In the early hours of June 6, 1968— 52 years ago today— Robert Kennedy died at Good Samaritan Hospital in Los Angeles, felled by an assassin’s bullet, which ended an 84-day campaign that took place against the backdrop of a nation torn asunder by race and riots. I was 21 years old in 1968 and the protests sweeping our nation today remind me of how far we have come… and how little progress we have made in terms of social justice and equal opportunity. The social conditions of race and income inequality that Kennedy sought to address are as acute today as they were a half-century ago—indeed, today’s disparity between rich and poor is far greater.
Not since WW II has this nation been so united against a common threat—the coronavirus—that has exposed the deep inequities, disparities and divisions within our society. These problems have been with us for decades, churning just below the surface, out of sight but always present; masked by a debt-financed economy that has allowed us to avoid mustering the political will and community solidarity necessary to address them. Today we are presented with a once-in-a-generation opportunity to capture this sense of unity; to ensure that it does not simply fade away once the crisis diminishes; but can be harnessed and carried forward as the foundation for building more equity and resiliency into our future.
As we all struggle to adapt to social distancing, I came across this opinion piece by E.J Montini, published in the Arizona Republic. It offers a thoughtful perspective on our new normal through the words of Edward Abbey. Old Ed is one of my favorite Western writers and he provided ample fodder for many of my speeches over the years: “Growth for growth sake is the ideology of the cancer cell.” “One man alone can be pretty dumb sometimes, but for real bona fide stupidity, there ain’t nothin’ can beat teamwork.” “Society is like a stew. If you don’t stir it up every once in a while, then a layer of scum floats to the top.” I hope you enjoy it.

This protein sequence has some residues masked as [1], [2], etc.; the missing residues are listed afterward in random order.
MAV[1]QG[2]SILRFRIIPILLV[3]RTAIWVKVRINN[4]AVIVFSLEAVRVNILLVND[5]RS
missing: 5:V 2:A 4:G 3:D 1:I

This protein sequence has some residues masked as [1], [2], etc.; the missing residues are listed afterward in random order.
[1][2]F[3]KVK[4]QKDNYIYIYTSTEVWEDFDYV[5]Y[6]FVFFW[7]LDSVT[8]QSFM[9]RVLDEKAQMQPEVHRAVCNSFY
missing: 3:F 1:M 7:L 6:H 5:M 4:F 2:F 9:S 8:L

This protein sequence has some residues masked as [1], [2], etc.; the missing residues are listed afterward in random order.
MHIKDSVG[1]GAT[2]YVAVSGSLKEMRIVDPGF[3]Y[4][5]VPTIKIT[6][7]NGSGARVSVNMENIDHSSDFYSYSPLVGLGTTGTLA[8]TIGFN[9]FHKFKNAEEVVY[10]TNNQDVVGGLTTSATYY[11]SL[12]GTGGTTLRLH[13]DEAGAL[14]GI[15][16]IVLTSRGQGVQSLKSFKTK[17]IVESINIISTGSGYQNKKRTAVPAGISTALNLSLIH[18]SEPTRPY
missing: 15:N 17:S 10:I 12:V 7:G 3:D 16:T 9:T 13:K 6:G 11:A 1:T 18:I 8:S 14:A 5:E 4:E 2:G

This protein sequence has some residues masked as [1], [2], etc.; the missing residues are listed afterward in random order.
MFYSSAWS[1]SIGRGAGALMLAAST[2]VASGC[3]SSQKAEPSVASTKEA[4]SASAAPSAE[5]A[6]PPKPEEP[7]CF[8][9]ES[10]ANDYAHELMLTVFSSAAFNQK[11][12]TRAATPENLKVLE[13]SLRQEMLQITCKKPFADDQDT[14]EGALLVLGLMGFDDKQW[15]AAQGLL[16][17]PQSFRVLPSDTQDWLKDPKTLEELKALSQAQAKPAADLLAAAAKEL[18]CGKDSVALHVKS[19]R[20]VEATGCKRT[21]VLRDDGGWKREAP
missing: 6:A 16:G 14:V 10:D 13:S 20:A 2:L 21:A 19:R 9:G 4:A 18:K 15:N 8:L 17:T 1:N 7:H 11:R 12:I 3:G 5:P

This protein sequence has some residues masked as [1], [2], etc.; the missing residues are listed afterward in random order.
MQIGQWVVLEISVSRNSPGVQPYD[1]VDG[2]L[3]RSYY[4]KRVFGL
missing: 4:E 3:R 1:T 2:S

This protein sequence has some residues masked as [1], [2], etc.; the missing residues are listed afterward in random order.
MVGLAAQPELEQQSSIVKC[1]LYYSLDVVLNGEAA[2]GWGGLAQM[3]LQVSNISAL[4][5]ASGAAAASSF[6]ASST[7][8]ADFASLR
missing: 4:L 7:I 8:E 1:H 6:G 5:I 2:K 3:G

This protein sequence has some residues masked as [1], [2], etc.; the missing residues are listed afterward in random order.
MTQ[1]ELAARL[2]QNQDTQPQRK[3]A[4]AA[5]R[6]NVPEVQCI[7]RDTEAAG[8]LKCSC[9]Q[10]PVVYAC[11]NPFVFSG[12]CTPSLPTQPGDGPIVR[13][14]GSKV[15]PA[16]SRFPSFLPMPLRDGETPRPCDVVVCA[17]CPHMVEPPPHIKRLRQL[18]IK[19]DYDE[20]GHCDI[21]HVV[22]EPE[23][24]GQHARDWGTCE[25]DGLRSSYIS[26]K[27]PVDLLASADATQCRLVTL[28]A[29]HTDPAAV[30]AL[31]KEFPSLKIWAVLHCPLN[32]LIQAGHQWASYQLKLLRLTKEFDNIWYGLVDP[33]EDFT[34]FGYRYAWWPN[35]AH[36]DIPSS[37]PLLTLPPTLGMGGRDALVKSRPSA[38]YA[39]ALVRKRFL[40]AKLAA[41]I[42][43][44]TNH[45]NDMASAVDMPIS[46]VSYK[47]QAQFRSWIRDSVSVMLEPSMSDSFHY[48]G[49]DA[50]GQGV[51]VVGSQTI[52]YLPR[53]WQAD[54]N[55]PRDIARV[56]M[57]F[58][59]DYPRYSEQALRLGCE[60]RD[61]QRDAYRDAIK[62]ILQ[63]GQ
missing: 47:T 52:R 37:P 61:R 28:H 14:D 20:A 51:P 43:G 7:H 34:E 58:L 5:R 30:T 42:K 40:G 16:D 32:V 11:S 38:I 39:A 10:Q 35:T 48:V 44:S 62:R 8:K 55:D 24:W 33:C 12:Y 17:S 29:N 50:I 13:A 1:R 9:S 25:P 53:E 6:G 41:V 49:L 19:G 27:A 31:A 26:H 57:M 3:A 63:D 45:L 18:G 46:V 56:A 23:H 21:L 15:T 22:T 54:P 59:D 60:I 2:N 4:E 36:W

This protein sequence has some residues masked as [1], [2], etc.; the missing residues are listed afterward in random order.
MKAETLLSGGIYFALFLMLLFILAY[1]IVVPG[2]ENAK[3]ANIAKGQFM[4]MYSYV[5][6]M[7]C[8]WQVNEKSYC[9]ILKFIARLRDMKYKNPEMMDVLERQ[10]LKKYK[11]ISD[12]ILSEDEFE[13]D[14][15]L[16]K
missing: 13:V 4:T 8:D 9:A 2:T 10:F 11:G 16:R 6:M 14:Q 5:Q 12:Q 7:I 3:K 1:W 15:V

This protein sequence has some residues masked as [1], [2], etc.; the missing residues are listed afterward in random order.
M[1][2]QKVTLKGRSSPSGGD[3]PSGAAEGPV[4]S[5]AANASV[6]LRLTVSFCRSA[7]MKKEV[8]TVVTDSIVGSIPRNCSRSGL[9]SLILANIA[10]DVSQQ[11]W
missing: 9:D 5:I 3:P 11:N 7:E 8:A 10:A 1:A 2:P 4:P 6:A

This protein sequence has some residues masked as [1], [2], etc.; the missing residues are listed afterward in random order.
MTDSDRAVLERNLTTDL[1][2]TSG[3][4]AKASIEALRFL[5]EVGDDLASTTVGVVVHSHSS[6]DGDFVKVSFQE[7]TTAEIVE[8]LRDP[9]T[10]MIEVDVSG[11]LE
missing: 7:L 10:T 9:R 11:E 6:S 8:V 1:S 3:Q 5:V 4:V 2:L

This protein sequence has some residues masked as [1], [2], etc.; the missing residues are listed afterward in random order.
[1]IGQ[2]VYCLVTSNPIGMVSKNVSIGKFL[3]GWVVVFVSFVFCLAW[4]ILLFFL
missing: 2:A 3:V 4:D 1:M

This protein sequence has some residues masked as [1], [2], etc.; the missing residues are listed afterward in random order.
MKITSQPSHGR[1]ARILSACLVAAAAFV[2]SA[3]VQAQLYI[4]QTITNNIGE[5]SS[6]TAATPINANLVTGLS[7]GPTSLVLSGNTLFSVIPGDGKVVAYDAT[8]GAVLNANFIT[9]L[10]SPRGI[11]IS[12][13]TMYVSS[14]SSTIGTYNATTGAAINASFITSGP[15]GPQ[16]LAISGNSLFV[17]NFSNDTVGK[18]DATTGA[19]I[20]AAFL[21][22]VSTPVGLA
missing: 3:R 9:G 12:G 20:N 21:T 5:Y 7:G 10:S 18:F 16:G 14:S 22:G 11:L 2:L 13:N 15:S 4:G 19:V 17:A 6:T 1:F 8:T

We have a choice—a choice about what we want our state to be, about who we want to be, as Oregonians and as fellow human beings. It is a choice to put understanding before reaction; to put collaboration before conflict; to put reconciliation before recrimination. Reconciliation begins with each of us; it begins in the heart of each individual, fueled by a desire and choice to make our community better; to repair the fabric of our society and of this place we call Oregon.
Last night I attended a viewing of the new documentary film “In the Executioner’s Shadow” at the Grand Theater in Salem, sponsored by Oregonians for Alternatives to the Death Penalty. Following the film, I joined a discussion panel with former Oregon Supreme Court Chief Justice Paul J. De Muniz; Jeffrey Ellis, the director of the Oregon […]
Have you noticed how often, when there is a political dispute – say over forest management or tax policy – both sides produce “expert witnesses” or “research” to support their political position. You can see this playing out today in Congress over the Affordable Care Act, global climate change and how best to address the […]